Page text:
The Who, What, Why, Where and When of the Sakharov prize

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By Catherine Hardy
The Who, What, Why, Where and When of the Sakharov prize

The finalists have been chosen for the prestigious 2016 Sakharov Prize, awarded by the European Parliament.

The assembly’s Foreign Affairs and Development Committees held votes to choose the three nominees on October 11.

The winner will be chosen by the President of the European Parliament and the leaders of the assembly’s political groups on October 27.

The award ceremony will be held in Strasbourg on December 14.

Here is the Euronews who, what, why, where and when of the 2016 Sakharov Prize.

Who has been nominated?

Can Dündar

  • Former editor-in-chief of Turkish newspaper, “Cumhuriyet”
  • Arrested last November
  • Sentenced to five years and ten months in prison for “revealing state secrets”
  • Survived assassination attempt
  • Lives in exile

Mustafa Dzhemilev

  • Former chair of the Crimean Tatar parliament
  • Former Soviet dissident and Ukrainian MP
  • Long-term supporter of human and minority rights
  • Barred from entering Crimea

Nadja Murad Basee and Lamiya Aji Bashar

  • Advocates for Yazidi community and women survivors of sexual enslavement by ISIL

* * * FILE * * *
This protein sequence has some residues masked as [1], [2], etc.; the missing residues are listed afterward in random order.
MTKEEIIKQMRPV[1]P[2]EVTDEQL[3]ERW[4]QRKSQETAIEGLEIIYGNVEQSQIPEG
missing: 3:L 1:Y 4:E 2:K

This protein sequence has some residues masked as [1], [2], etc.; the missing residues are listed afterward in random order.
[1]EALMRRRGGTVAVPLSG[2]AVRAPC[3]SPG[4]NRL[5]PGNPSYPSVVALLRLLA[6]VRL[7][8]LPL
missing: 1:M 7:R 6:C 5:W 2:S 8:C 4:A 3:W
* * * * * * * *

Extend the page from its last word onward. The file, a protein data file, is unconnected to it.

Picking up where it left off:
• Both from Iraqi village taken by ISIL in 2014
  • Among thousands of Yazidi girls and women forced into sexual slavery by militants
  • Murad also campaigns for recognition of the Yazidi genocide

Nelson Mandela, Malala Yousafzai, Cuba’s Ladies in White and Aung San Suu Kyi are among the previous winners of the Sakharov Prize.

Read the full list here

What is the Sakharov Prize for Freedom of Thought?

It is awarded every year by the European Parliament.

It was set up in 1988 to honour individuals and organisations defending human rights and fundamental freedoms.

It honours individuals who combat intolerance, fanaticism and oppression, often falling foul of their own governments as a result.

Nominations can be made by political groups or by at least 40 MEPs getting together.

Based on the nominations, the foreign affairs and development committees of the parliament choose a shortlist of three finalists.

Finally, the Conference of Presidents, made up of the EP President and leaders of the assembly’s political groups, select the winner.

In 2014, the parliament’s GUE/NGL group was forced to withdraw its support for an Egyptian blogger who had advocated “killing all Zionists”.

Why is it called the Sakharov Prize?

In honour of the Russian physicist-turned-rights campaigner Andrei Dmitrievich Sakharov (1921-1989).

He came to prominence as the father of the Soviet hydrogen bomb.

However, concerned by the implications of his work for the human race, he sought to raise awareness of the dangers of the nuclear arms race.

His efforts proved partially successful with the signing of the 1963 nuclear test ban treaty.

He was awarded the Nobel Peace Prize in 1975 but later exiled to Gorky by the Soviet authorities.

Read more about Andrei Sakharov here

Where will the ceremony take place?

The award ceremony will be held in Strasbourg at a plenary session of the European Parliament.

The award comes with a prize of 50,000 euro.

When will it be held?

December 14.


European Parliament – read more here

EU Reporter – read more here

Euractiv – read more here